There are also standouts in more traditional media. Niña, Gato y Silla X, a tiny oil on wood by Luis Manuel Fernandez, is a haunting portrait of a zombie-eyed little girl sitting in a tall chair with a pale blob of a cat at the foot of the chair. And a mixed-media portrait by Alan Dayton, Candice Russell, struck me as a remarkably realistic piece, with the seated subject holding an artifact of some sort, a childhood photo collaged into one corner, and a vaguely Haitian-looking motif hovering in the background. Of course, that's probably because Russell -- currently art critic for City Link, formerly movie critic for the Sun-Sentinel when I served in the same capacity at the Palm Beach Post -- is a long-time friend, not to mention the person who turned me on to Haitian art.
As usual with group shows in general and with juried ones in particular, I find myself at odds with some of the work included and singled out here. In the "Jurors' Statement" in the exhibition brochure, del Valle and Gómez try to play down what they call "the prevalent notion that all choices made by jurors are based on taste..." Well, maybe. A critic whose taste doesn't come into play in such circumstances is taking theory a bit too far.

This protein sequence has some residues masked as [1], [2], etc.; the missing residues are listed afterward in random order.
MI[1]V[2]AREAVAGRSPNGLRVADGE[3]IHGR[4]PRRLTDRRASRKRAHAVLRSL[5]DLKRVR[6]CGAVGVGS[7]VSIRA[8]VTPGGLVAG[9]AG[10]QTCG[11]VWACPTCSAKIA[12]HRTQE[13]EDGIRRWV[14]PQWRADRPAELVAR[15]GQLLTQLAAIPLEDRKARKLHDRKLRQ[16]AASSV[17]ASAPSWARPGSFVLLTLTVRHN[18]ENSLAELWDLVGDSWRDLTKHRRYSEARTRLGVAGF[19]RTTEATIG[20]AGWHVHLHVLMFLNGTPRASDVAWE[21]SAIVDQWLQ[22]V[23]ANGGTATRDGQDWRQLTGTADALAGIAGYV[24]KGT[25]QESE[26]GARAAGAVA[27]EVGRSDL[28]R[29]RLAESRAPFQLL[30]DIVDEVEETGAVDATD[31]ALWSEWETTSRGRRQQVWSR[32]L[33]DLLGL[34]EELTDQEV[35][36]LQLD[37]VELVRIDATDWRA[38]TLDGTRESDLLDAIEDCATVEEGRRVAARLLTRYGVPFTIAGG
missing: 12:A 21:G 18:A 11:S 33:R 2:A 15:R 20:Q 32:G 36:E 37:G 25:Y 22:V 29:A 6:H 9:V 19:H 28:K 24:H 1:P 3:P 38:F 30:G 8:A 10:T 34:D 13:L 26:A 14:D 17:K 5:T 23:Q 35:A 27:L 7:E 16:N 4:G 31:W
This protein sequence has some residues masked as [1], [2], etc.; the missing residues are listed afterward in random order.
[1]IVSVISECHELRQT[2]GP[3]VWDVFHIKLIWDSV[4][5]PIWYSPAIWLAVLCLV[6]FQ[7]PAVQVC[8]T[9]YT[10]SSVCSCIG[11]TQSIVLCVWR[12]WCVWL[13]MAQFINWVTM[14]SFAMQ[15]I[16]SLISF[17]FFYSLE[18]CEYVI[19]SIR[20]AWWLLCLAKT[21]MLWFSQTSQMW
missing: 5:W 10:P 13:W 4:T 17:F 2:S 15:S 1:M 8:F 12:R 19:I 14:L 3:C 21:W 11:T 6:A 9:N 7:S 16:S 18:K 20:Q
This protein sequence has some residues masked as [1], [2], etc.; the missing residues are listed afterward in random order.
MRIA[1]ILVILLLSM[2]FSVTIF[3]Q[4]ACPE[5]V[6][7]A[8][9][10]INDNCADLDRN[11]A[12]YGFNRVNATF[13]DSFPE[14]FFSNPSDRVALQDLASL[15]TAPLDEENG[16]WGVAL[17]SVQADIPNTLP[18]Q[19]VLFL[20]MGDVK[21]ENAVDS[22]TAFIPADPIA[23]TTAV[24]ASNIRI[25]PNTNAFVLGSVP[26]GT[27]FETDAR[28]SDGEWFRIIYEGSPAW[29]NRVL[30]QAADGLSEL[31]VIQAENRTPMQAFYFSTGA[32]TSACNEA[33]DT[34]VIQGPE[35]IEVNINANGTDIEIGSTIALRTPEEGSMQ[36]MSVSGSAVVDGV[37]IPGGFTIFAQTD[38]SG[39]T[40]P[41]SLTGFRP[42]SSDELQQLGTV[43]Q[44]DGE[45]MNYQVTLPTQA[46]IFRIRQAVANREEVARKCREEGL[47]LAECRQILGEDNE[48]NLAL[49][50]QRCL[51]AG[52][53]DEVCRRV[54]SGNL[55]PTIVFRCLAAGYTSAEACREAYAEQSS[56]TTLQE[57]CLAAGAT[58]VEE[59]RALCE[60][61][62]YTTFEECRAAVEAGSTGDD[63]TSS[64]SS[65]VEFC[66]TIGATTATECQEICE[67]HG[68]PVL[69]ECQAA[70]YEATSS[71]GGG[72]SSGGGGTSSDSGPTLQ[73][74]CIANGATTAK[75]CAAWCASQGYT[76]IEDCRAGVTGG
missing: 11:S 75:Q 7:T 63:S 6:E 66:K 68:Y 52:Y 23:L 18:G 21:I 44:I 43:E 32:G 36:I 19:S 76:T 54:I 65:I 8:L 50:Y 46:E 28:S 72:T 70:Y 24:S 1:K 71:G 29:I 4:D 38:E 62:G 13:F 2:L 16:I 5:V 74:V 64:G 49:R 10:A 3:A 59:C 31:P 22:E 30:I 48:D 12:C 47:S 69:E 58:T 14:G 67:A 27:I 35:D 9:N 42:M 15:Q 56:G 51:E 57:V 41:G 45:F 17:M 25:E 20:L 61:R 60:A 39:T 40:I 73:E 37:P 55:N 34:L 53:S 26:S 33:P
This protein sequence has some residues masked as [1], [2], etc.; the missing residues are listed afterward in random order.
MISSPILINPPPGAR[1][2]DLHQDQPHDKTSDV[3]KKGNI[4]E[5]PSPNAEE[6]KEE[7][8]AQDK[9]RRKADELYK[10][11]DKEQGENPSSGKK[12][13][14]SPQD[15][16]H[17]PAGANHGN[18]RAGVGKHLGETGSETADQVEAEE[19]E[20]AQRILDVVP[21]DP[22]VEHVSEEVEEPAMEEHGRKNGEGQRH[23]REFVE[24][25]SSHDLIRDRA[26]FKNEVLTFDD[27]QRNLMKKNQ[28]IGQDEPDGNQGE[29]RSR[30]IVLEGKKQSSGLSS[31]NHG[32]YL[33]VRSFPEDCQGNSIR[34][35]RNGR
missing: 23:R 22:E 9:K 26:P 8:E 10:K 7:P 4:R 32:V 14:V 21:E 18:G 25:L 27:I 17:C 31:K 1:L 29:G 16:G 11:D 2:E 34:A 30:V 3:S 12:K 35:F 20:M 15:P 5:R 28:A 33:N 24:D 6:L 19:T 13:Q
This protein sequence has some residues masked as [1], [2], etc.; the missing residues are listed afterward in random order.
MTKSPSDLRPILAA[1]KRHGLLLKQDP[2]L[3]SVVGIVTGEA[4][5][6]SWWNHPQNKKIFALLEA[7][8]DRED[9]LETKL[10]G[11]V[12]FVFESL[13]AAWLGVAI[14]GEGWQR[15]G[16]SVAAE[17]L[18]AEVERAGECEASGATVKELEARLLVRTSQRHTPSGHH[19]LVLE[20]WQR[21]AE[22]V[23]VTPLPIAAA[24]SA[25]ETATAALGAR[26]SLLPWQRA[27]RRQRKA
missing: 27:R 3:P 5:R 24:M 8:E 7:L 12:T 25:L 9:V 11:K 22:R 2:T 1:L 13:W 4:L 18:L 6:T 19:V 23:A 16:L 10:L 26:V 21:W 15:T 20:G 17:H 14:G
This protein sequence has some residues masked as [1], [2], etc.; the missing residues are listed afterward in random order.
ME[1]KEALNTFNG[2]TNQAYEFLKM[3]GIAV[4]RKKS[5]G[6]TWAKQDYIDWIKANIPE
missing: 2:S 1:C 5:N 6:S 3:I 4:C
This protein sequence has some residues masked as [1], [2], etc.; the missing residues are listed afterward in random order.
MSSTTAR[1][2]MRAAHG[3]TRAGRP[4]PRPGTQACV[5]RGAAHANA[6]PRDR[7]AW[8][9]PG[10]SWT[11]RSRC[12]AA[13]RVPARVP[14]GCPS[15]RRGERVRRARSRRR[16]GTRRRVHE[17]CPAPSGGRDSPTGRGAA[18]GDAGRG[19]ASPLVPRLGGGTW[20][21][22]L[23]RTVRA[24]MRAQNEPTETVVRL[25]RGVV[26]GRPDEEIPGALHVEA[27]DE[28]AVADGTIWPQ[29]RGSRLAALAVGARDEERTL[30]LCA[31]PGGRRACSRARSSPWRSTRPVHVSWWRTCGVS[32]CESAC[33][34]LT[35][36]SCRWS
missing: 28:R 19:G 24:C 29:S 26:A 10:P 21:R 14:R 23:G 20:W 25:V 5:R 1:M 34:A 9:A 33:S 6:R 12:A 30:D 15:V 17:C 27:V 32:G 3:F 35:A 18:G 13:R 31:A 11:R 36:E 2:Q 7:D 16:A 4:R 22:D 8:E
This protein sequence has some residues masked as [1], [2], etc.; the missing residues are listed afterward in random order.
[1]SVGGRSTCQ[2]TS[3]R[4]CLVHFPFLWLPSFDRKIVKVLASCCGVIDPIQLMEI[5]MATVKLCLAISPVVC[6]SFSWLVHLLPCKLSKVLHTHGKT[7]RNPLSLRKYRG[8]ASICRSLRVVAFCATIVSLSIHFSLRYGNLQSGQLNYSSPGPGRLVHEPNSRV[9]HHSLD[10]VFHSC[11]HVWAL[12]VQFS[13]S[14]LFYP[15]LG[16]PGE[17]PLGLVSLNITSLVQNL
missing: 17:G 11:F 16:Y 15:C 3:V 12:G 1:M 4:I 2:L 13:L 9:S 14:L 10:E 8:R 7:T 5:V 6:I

I was baffled, for example, by nondescript photos by Adolfo Barandiaran and Rob Friedman that received two of the show's six Honorable Mentions. Likewise, Martin E. Casuso's Burn Book 1B (Gabriel), which took First Prize, looks to me like an interactive piece to which a DO NOT TOUCH sign has been inexplicably appended: side-by-side sticks of incense pointing to a row of photos and drawings that begs to be flipped through. An untitled Casuso piece in the museum lobby includes a genuinely interactive mixed-media work featuring a "book" of words and images that makes for a much more effective piece.
On the other hand, I find myself in complete agreement with the jurors on their choice for Best of Show: Carol Prusa's Network, a large, ghostly floral image created with silverpoint, graphite, ground sulfur, and titanium white acrylic applied to a vertical wooden panel. With its companion pieces, What Connects Us Now? and Transfusion, Network forms a gently stunning triptych based on pale wispy forms that look like flowers but also resemble intricate anatomical parts. I wish the jurors could have bestowed the Best of Show award to all three paintings -- taken together, they have a cumulative power that each alone lacks.
Nor can I quibble with the jurors for selecting Nap, an obliquely erotic color photograph by Mauricio Ramirez that bears repeated scrutiny, for Second Place, and for awarding Third Place to Arrow's Lost and Found. And Honorable Mention-winner Eight Crow Reliquaries, by Gretchen Scharnagl, is also praiseworthy: a wall-mounted assemblage of birdlike figures made from clay, wax, and other ingredients. (Elsewhere in the show are two equally strange-but-wonderful bird-based pieces by Scharnagl.)
All of which goes to show -- and I imagine the jurors would heartily disagree -- that there's no accounting for taste. Then again, that's a big part of what art criticism is all about.